nastype     = other

It is also a good advice to define here an additional client for debugging purpose. We will use it later, once we will try to test and if our Radius Server can authenticate with the Samba4 domain controller.

9. Our next step is to disable the inner tunnel requests for EAP-TTLS and PEAP types on the RADIUS Server. This can be easy done by deleting the inner-tunnel file at the /etc/freeradius/sites-enabled folder.

sudo rm -rf /etc/freeradius/sites-enabled/inner-tunnel

Eventually you should end up with the default site only, which should look like this:

authorize {
authenticate {
       Auth-Type PAP {
       Auth-Type CHAP {
       Auth-Type MS-CHAP {
       Auth-Type LDAP {
preacct {
accounting {
session {
post-auth {
       Post-Auth-Type REJECT {
pre-proxy {
post-proxy {

10. Our last task is to configure the FreeRaidus modules. There are at least one relevant module which need to be configure, which is the LDAP module.

Let's start configure first the LDAP module. You will have to configure it and change the required parameters to reflect your own configuration (Like the identity parameter (the user that bind to the LDAP server), the basedn (which in our example is DC=Example,DC=Com).

ldap {
       server = "DC"
       identity = "cn=VPN,cn=users,dc=example,dc=com"
       password = MyDomainVPN
       basedn = "dc=example,dc=com"
       filter = "(sAMAccountName=%{Stripped-User-Name:-%{User-Name}})"
       ldap_connections_number = 5
       timeout = 4
       timelimit = 3
       net_timeout = 1
       tls {
               start_tls = no
       access_attr = "msNPAllowDialin"
       dictionary_mapping = ${confdir}/ldap.attrmap
       edir_account_policy_check = no

The most important parameter is the access_attr = "msNPAllowDialin", which is the file that tells our RADIUS server, if the user is configure to allow a VPN access. The parameters change from TRUE to FALSE (case sensitive) via the ADUC Dial-in TAB:


11. If you want to use MS-CHAP or MS-CHAPv2 authentication, you will have to configure the winbind service on the firewall before continue.
Please Note: that as for version 4.0.0alpha12-GIT-1a27343 of Samba4, the ntlm_auth command, which is required for MS-CHAP or MS-CHAPv2 authentication, is still under development. So if you installed your FreeRADIUS under the Domain Controller, you will not be able to work with MS-CHAP or MS-CHAPv2 authentication. MS-CHAP or MS-CHAPv2 authentication only work at the moment with Samba3 versions. For more info about the status of winbind with samab4 please see here

mschap {
       use_mppe = no
       require_encryption = yes
       require_strong = yes
       with_ntdomain_hack = no
       ntlm_auth = "/usr/bin/ntlm_auth --request-nt-key --username=%{Stripped-User-Name:-%{User-Name:-None}} \
       --challenge=%{mschap:Challenge:-00} --nt-response=%{mschap:NT-Response:-00}"

*Note: Do not forget set use_mppe = yes if you use require-mppe-128 option in pptpd.conf

For more info about MS-CHAP, please see Andrew Bartlett paper on Integrating Windows Authentication into a wireless VPN solution.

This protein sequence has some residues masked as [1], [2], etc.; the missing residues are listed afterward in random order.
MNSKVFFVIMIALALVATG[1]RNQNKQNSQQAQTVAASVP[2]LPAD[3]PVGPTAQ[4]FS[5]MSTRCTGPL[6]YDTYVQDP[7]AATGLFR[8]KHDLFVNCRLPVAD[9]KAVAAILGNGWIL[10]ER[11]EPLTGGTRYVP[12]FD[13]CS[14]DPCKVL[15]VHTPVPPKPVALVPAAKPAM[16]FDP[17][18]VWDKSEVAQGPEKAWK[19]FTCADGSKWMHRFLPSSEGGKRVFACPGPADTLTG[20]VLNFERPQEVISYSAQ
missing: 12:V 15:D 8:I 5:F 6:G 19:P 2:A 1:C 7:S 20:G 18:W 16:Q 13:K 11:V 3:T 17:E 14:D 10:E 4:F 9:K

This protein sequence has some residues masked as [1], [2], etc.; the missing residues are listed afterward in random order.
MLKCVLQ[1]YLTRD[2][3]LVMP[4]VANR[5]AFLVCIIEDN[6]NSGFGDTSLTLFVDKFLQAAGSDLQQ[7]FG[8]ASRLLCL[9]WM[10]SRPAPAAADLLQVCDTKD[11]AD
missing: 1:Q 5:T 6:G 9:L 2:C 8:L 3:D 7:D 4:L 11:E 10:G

One more good tutorial by Charles Schwartz about integration FreeRADIUS to AD can be found here.

12. At this point you should be able to test if the FreeRADIUS is working with the samba4 ldap server. For testing proposes, please change one of your existing users to get "Allow access" permission under the Dial-in TAB. I can recommend on using VACMAN RADIUS Client Simulator from Vasco which can really help for testing our FreeRADIUS configuration. If you do plan to test it, please remember to update your /etc/freeradius/clients.conf file, and defining the new RADIUS client parameters. If everything goes fine, you will end up with this:

Radius.jpg RadiusLogin.jpg

Or if you go with MS-CHAPv2


Install & Configure the L2TP Service

13. Our next step is to install a L2TP service. I personally prefer the implementation by the Xelerance Corporation, so this guide will assume you also will be using this service. (However, I would prefer to have a L2TP implementation that can support DHCP over IPSEC, but as far as I know it, no such software exists at the moment).

The Installation is quite simple using the apt-get engine exists in Debian/Ubuntu:

sudo apt-get install xl2tpd

Now we need to do some changes to /etc/xl2tpd/xl2tpd.conf configuration file:

port = 1701
[lns default]
ip range =
local ip =
require authentication = yes
name = VPN-Server
ppp debug = yes
pppoptfile = /etc/ppp/options.xl2tpd
length bit = yes

All we did is basically providing the ip address of the L2TP tunnel, and the ip address range for the VPN clients. The PPP option file (pppoptfile) is also very impotent deceleration, since it is were we tell the L2TP server to use our configured RADIUS Server.

My /etc/ppp/options.xl2tpd looks like that:

name VPN-Server
idle 1800
connect-delay 5000
mtu 1410
mru 1410
plugin radius.so
plugin radattr.so

Please note that if you installed the Samba4 on the Firewall server, then MS-CHAP/MS-CHAPv2 authentication will not work, and you will need to use PAP authentication only, as following:


One more thing you need to make sure about is the libradiusclient library. The xl2tpd service use the radius.so plug-in which exists in the ppp package. This plug-in depends on the libradiusclient library package. There are two libradiusclient packages exists in the Debian/Ubuntu repository, but I recommend to use the libradiusclient-ng2 package, with some minor tweaking which need to be done.

First we install the libradiusclient-ng2:

apt-get install libradiusclient-ng2

OpenSwan 14. xl2tpd 15. RADIUS? 16. client config